FARGO — You have a chance to be one in a million if you’re willing to volunteer health and lifestyle information, including family health history, where you live and what you do.
It’s all in the interest of science — precisely, an initiative in precision medicine, which tailors medical treatments to individual patients, by the National Institutes of Health’s All of Us initiative, visiting here Tuesday, June 11, through Friday, June 14.
The All of Us tour will be at the Sanford Southpointe Clinic, 2400 32nd Ave. S., one stop on a national tour.
The public is invited to participate in the All of Us research program, which aims to collect information to enable research to more precisely prevent and treat health conditions.
Researchers hope to use the information to identify risk factors for certain diseases, link people to the right clinical studies, learn which treatments work for different types of people, and explore how technology can encourage people to take better care of their health.
“The All of Us research program will change the way we do research,” Dr. Francis Collins, director of the National Institutes of Health, said in a statement. “Participants will be partners in research, not subjects, and will have access to a wide range of study results.”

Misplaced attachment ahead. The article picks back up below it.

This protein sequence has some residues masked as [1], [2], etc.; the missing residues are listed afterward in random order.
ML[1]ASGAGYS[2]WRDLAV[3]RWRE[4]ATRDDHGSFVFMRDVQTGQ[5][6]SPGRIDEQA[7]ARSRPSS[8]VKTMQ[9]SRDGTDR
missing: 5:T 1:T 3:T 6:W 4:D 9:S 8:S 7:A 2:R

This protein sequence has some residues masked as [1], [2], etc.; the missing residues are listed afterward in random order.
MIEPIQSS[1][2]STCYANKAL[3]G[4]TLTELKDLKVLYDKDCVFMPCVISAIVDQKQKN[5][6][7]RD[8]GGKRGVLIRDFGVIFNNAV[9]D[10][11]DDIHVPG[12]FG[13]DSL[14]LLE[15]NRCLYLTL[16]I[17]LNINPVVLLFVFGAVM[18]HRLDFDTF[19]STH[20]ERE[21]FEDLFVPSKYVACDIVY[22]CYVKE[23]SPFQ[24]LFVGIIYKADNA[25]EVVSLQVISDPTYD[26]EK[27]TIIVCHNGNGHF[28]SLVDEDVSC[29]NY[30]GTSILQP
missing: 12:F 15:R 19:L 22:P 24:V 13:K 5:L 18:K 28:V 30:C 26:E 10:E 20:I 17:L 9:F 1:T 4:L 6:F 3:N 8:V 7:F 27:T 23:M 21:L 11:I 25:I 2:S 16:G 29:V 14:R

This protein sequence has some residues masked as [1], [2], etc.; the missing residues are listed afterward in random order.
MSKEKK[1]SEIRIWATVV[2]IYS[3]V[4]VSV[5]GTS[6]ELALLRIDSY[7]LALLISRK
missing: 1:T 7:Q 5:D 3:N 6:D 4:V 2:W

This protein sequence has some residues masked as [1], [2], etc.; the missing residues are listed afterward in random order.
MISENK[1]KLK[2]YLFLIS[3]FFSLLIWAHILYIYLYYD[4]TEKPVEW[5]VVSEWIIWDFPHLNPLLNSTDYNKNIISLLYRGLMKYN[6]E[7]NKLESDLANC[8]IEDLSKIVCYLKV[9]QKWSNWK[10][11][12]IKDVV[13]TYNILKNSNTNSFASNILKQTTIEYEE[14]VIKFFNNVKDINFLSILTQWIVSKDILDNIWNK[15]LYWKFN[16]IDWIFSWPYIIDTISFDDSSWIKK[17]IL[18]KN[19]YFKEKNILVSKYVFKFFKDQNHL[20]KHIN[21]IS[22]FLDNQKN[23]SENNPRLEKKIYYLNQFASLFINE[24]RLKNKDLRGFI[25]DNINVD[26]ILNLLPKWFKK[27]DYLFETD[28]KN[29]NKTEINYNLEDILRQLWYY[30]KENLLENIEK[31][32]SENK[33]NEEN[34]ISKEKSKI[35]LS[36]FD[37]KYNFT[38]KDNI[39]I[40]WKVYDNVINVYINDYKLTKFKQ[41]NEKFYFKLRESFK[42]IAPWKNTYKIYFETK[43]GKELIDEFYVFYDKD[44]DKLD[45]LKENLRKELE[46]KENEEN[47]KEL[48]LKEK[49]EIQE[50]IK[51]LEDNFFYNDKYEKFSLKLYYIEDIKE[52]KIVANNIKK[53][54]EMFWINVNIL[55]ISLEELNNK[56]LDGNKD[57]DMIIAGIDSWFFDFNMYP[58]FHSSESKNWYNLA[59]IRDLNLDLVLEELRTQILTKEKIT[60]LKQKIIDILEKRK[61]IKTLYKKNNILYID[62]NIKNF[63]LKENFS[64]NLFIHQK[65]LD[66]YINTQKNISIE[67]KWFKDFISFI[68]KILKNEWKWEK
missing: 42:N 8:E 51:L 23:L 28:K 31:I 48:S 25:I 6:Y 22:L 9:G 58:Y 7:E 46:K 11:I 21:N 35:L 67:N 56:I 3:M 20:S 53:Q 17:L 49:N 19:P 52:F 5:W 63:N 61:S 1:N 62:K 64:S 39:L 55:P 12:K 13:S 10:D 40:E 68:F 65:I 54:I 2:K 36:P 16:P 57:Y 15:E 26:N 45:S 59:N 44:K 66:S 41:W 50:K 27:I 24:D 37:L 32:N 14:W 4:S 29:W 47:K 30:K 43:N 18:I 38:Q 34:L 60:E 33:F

Mel Lopez, a spokeswoman for the tour, which recently was in Sioux Falls, S.D., said volunteers decide how much information to provide. “It’s as much information or as little as you would like to provide,” she said.
Participants will be seen by a nurse for a brief examination that will include measurements and small samples of blood and urine. Those who are full participants, and donate a blood and urine sample, will receive $25 e-gift cards from Amazon within a week, Lopez said.
Those who give a blood and urine sample will receive information about their genetics at some point in the future, she said.
“That’s a big bonus down the line,” Lopez said, adding that patients can share the information with their physicians to help guide their care. “Every patient will learn more about their genetics.”
Participants’ privacy is protected, she said. Identifying information is removed from all data, and the samples are stored in a secure biobank, according to the National Institutes of Health.
Those who are interested in participating but can’t make it when the tour is in Fargo can go online to www.joinallofus.org/drive to learn more and enroll. So far, about 200,000 participants have signed up for the project, Lopez said.
Sanford Health invited the All for Us tour to stop in Sioux Falls and Fargo. “Basically, this is for our patients,” said Dr. Sreekanth Chavour, an internal medicine physician at Sanford Southpointe and physician lead on Imaginetics, Sanford’s genetic medicine program.
Both Sanford and the NIH are involved in bringing genetic medicine to the primary care clinic setting, he said.
“NIH is doing this on a national scale, and Sanford is doing pretty much the same thing in the Midwest,” Chavour said. “We have the same goals.”
In time, patients will benefit from what researchers learn through the initiative, he said.
“With more and more data available, it becomes easier for our researchers to come up with pioneering therapies,” Chavour said.
If you go
What: All of Us research program
When: 9:30 a.m. to 4 p.m. Tuesday to Friday, June 11-14; closes at 1 p.m. June 14
Where: Sanford Southpointe Clinic, 2400 32nd Ave. S., Fargo